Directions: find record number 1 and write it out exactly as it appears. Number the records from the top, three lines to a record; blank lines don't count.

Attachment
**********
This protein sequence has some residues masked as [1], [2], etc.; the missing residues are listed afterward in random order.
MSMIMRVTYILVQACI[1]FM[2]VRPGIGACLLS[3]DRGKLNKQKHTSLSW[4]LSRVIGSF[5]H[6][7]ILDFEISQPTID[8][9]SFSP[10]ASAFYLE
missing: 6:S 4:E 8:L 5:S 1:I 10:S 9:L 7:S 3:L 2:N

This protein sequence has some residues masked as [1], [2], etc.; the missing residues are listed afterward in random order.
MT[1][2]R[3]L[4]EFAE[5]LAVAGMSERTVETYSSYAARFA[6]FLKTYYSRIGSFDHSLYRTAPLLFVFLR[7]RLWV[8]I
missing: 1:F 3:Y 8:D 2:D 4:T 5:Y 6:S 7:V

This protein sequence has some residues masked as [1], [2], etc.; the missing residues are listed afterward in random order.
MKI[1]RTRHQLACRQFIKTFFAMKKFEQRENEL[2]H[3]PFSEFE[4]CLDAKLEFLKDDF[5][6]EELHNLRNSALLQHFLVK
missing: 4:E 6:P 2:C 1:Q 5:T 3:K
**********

This protein sequence has some residues masked as [1], [2], etc.; the missing residues are listed afterward in random order.
MSMIMRVTYILVQACI[1]FM[2]VRPGIGACLLS[3]DRGKLNKQKHTSLSW[4]LSRVIGSF[5]H[6][7]ILDFEISQPTID[8][9]SFSP[10]ASAFYLE
missing: 6:S 4:E 8:L 5:S 1:I 10:S 9:L 7:S 3:L 2:N